Here's my final reading after grinding the jaws. This is pretty good since this lathe left the factory in 1957 with one thosandth runout at the spindle nose.


Now I can get back to work on that Oliver cutterhead
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Toolslinger



Joined: 23 Oct 2007
Posts: 23

PostPosted: Sun Mar 29, 2009 10:03 am    Post subject: Reply with quote

Glad the Themac worked out!
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crzypete



Joined: 16 Dec 2004
Posts: 1689
Location: New York State

PostPosted: Sun Mar 29, 2009 8:42 pm    Post subject: Reply with quote

Hey Arthur,

Probably redundant to you, but I thought I'd post in for general knowledge.

I am not sure what your Oliver cutterhead project is, but my guess is that you would be better off with either a four jaw chuck or turning between centers with a dog and drive plate.

Three jaw chucks are just not accurate. they are very convenient to start with a round piece and turn it from there, but you can't rely on them to reclamp something in a consistent way.

I made an indicator holder for my Aloris toolpost. I use this in conjunction with my four jaw chuck and it makes centering to tolerance a snap.

Turning between centers is old school, but is great for shafts that you want to swap end for end and things with threads that you want to be able to pop off the lathe and check how the threads fit.

Pete
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crzypete



Joined: 16 Dec 2004
Posts: 1689
Location: New York State

PostPosted: Sun Mar 29, 2009 10:35 pm    Post subject: Reply with quote

I found an old crappy pic of my Aloris block with indicator.

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afuege



Joined: 19 Sep 2006
Posts: 47

PostPosted: Mon Mar 30, 2009 7:41 am    Post subject: Reply with quote

Pete,
My plan is to make all the heavy cuts using the three jaw chuck. Once I'm withing 1/8" of finished tolerances, I'll switch to the collet chuck. I rarely remove a workpiece from the lathe in the middle of the job. When I do, I'm very careful to reference the work to the chuck. I have a four jaw chuck for this lathe, but I haven't checked it out yet.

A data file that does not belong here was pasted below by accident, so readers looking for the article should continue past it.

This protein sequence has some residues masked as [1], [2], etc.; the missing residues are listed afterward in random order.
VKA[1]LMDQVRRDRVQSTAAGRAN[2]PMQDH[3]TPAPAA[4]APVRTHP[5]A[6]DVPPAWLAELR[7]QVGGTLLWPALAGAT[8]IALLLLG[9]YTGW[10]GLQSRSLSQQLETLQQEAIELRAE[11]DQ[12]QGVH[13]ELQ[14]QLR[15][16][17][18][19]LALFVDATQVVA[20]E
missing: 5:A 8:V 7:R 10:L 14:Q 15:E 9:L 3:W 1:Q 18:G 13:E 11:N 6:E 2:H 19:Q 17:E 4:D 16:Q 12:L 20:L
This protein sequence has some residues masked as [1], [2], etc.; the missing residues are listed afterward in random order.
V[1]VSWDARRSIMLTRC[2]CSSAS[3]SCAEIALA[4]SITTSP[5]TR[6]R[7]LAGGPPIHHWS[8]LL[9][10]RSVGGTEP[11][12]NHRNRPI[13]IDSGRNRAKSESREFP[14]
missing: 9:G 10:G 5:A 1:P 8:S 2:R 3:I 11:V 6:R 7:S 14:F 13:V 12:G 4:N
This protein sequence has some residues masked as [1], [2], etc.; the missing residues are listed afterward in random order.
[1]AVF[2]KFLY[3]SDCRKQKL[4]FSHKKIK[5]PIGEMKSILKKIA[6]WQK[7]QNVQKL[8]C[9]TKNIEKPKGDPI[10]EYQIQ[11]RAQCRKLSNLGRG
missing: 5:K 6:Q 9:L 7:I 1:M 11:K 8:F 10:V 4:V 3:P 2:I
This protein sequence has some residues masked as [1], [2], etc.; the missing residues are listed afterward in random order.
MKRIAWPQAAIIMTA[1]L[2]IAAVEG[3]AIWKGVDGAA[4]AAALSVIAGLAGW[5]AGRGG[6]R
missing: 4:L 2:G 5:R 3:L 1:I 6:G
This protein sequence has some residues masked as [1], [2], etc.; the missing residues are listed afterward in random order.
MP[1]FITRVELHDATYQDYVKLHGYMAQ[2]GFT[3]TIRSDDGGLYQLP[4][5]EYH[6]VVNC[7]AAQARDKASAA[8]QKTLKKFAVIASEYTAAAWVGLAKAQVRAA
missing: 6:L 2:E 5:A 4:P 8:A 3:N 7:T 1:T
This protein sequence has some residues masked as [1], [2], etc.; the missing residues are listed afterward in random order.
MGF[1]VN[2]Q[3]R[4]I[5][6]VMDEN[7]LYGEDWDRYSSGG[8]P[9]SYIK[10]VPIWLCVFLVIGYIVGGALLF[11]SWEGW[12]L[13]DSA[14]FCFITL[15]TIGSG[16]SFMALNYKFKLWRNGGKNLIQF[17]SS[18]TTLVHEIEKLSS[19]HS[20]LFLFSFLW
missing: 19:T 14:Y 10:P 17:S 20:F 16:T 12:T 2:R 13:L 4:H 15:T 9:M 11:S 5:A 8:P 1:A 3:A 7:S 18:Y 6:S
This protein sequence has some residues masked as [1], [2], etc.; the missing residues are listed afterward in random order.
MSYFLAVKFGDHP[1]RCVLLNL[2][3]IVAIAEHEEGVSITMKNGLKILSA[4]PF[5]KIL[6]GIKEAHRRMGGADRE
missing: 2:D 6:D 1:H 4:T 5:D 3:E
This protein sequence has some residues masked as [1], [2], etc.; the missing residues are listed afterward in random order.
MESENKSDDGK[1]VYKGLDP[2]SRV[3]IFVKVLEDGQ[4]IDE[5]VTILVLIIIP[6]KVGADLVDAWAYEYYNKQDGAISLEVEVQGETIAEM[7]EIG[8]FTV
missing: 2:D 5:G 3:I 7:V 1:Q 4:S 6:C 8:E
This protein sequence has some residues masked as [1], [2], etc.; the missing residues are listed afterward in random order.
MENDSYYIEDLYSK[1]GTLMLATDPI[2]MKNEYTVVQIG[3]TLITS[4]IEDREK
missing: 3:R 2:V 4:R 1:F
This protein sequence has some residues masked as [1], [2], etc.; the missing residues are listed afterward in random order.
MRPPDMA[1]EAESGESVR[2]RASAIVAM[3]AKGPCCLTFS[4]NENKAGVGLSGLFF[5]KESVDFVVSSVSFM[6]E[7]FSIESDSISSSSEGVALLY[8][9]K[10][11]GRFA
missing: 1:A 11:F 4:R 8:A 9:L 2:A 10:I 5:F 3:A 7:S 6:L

The machinist that helped me with the spindle nose had a nice setup for centering. He had a 1" thick steel plate that he machined to fit on his bedways. The spindle was too long to fit between centers, so he had to use a steady rest. He was able to center the workpiece easily with a magnetic based dial indicator, sliding the plate all the way along the bed.

I will have to turn the workpiece once, but that's only for a parting operation. There is a 1.5" threaded area on the end of the shaft, but I plan to use a die to cut the threads.

Your setup with the dial indicator right on the toolpost has got me thinking. It could definitely be useful for a number of operations.
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crzypete



Joined: 16 Dec 2004
Posts: 1689
Location: New York State

PostPosted: Mon Mar 30, 2009 9:07 am    Post subject: Reply with quote

Ok, now I have to ask..... What is the project? Replacing a clamshell? How big a jointer?

Also, when cutting threads with a Die, my preferred method is to just use the die to finish what I had started single-pointing on the lathe. This method guarantees alignment and is much less taxing on the die.

Also, you may want to be aware that the accuracy of the three jaw may change at different diameters- This is due to the scroll wearing.

The plate sounds interesting, However I am not sure I grasp how it avoids the carriage?

Pete
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afuege



Joined: 19 Sep 2006
Posts: 47

PostPosted: Mon Mar 30, 2009 10:16 am    Post subject: Reply with quote

Pete,
It's a 16" direct drive jointer. I'm replacing the 4 knife Clam-shell with a 4 knife head.